Cerebro is an Electron app so it runs on macOS and Windows in addition to Linux. Development appears to have slowed down, but Cerebro offers a full experience.

Download: Cerebro (Free)

2. Synapse

Synapse launcher

If you’ve ever looked into Linux app launchers before, chances are you’ve stumbled across Synapse, as it’s been around for years. This app uses the Gnome Zeitgeist engine, making its search results blazing fast. Because of this, it also means this might not be your top pick if you aren’t a Gnome user.

In addition to launching apps and searching files, Synapse also has quick shortcuts for logging out of your user account and shutting down or restarting your computer. You can also use plugins to play MP3 files in the default media player, run terminal commands, and lock your screen.

Development has slowed on Synapse, with the bulk of recent releases focusing on fixing bugs rather than new features. The last release was April 2018, but don’t let that stop you from trying Synapse, especially if you use Ubuntu.

Download: Synapse (Free)

3. Albert

Albert Launcher

If you’re a fan of one of the most popular app launchers on macOS, Alfred, you might find the name Albert a little familiar. That’s likely very much on purpose, as Alfred users will feel at home using Albert.

Most launchers (with another on this list being a notable exception) are keyboard focused, but Albert takes this further. A list of default actions shows up as the result of what you type, but this isn’t all that’s available. Holding down the Alt key shows a list containing all the alternative actions.

It’s worth browsing the documentation on the Albert website to see all you can do with the keyboard.

Albert offers prebuilt packages for many of the various Linux distributions, so this one is easy to install. The app is written in Qt but should work well with plenty of different desktop environments.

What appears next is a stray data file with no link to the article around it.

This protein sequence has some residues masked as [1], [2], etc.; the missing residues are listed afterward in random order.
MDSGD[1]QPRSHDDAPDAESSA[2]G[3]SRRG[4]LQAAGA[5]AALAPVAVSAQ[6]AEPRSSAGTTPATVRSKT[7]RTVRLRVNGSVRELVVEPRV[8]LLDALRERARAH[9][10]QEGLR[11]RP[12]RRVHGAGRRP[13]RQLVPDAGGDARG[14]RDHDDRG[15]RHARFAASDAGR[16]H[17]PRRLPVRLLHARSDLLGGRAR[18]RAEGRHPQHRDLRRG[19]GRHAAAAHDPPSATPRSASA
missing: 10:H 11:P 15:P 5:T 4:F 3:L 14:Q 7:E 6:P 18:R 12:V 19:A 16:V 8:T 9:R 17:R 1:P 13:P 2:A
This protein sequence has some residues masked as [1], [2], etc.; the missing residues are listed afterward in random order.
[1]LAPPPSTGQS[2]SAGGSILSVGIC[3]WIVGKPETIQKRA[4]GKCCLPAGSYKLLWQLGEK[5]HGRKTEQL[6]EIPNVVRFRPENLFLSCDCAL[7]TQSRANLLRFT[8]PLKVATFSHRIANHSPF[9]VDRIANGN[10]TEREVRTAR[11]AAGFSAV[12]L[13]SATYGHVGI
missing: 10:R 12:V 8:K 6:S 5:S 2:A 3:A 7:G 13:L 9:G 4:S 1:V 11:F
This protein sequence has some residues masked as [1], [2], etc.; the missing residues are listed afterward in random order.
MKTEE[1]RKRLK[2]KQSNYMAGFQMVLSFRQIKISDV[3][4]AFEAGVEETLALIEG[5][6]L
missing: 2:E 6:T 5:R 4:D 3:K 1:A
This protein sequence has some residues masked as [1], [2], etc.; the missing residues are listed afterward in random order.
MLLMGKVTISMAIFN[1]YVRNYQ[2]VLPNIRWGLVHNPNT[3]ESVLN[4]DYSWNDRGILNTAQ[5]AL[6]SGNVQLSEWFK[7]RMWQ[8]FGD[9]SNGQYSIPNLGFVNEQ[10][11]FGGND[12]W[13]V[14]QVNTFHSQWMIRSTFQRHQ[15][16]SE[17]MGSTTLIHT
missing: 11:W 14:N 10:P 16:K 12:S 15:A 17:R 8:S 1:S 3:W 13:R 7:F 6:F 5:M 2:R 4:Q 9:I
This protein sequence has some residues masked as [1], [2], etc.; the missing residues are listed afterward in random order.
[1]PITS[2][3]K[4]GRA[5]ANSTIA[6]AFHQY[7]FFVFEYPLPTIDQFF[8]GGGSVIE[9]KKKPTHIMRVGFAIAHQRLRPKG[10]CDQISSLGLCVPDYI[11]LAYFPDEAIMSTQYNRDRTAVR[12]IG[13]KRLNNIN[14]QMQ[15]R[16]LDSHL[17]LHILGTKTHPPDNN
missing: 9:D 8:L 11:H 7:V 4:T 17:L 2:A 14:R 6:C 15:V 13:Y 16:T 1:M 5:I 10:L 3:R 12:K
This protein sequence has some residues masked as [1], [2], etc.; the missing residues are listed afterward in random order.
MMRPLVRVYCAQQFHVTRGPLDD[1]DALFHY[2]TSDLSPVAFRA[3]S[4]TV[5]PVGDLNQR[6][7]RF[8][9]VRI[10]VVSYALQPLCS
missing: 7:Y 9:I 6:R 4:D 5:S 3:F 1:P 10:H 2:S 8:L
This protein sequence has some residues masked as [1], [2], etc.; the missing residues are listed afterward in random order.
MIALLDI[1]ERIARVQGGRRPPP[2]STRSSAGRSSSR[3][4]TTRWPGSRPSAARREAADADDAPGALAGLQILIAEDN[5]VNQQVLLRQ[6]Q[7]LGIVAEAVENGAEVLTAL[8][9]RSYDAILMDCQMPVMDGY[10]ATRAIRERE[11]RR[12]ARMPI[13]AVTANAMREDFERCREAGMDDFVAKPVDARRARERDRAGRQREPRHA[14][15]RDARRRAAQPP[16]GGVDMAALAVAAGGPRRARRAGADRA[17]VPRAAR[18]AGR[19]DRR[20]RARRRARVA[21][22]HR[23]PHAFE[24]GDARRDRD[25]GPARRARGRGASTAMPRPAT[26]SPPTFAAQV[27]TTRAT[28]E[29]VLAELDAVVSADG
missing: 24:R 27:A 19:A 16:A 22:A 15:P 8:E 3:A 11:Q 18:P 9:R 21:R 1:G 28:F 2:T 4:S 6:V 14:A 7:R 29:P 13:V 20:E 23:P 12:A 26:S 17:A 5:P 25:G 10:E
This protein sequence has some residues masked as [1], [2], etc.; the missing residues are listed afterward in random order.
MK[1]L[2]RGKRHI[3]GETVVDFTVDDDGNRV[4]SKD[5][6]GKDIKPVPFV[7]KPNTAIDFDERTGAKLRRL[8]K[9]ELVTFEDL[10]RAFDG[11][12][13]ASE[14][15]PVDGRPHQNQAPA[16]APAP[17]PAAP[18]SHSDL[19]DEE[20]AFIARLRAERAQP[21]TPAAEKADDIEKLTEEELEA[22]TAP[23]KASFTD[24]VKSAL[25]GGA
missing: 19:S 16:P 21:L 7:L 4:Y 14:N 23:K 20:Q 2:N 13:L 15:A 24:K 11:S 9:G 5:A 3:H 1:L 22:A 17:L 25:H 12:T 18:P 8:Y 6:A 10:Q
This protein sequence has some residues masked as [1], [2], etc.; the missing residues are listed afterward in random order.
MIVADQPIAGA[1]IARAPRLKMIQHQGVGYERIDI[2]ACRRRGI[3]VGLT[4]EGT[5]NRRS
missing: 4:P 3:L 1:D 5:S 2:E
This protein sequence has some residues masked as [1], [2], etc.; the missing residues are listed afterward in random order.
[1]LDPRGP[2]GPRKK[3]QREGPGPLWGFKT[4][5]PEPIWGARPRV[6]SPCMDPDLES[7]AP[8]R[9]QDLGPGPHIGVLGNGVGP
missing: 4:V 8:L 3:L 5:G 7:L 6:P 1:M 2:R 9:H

Download: Albert (Free)

4. Launchy

Launchy launcher

One of the older launchers on this list, Launchy may be familiar to Windows users. In fact, the app seems to focus on Windows most but is also available on Linux and macOS. All the plugins on the Launchy website are Windows-only, but if you install on Ubuntu, you’ll see a Launchy-plugins package is available.

All the default functionality you’d expect is here: you can find and launch apps as well as search and open files. Even if you never touch the plugins, that’s still handy. If you’re looking for simplicity, not excitement, this is a good choice. It’s also handy if you just want to use a launcher that you’re already familiar with from Windows.

Download: Launchy (Free)

5. Lighthouse

Lighthouse launcher

Unlike a lot of the other entries on this list, Lighthouse’s developer doesn’t describe it as a launcher. Instead, it is described as “A simple flexible popup dialog to run on X.”

If you want some of the benefits of a launcher without adding any bulk to your system, this might be a nice choice. Lighthouse is extremely lightweight and isn’t going to waste any system resources to run.

On the downside, you’ll have to configure it yourself. It doesn’t even have a keyboard shortcut by default. Instead, it’s up to you to figure out how you want to launch it. It’s somewhat telling that the only prebuilt package available is the lighthouse-git package for Arch Linux.

Download: Lighthouse (Free)

6. Gnome Do

Gnome Do launcher

An older launcher but beloved by many to this day, Gnome Do was one of the earlier launchers available for Linux. Despite its age, Gnome Do is still available and offers some features you won’t find in other launchers.

For example, if you type the name of an app that’s already running, Gnome Do will recognize this and offer up window management options. There are also plenty of plugins available, and they’re built-in. All you need to do is enable the ones you want to use.

As the “Gnome” in the name implies, the launcher is meant for GNOME users, but should also work for MATE and other GNOME-derived desktops.

Download: Gnome Do (Free)

7. Kupfer

Kupfer launcher

While Cerebro takes inspiration from Spotlight and Albert is inspired by Alfred, Kupfer is inspired by another macOS launcher: Quicksilver. If you long for the days of “the comma trick,” a Quicksilver feature that allowed you to do an operation on multiple files located anywhere on your computer, you’ll love Kupfer.

That very feature is included in Kupfer among a host of others. Like many other launchers, Kupfer uses a plugin system. Here it’s used extensively, as even launching applications is handled by a plugin, which is included. Other plugins include support for the Thunar file browser and a Notes plugin that integrates with Gnote or Tomboy.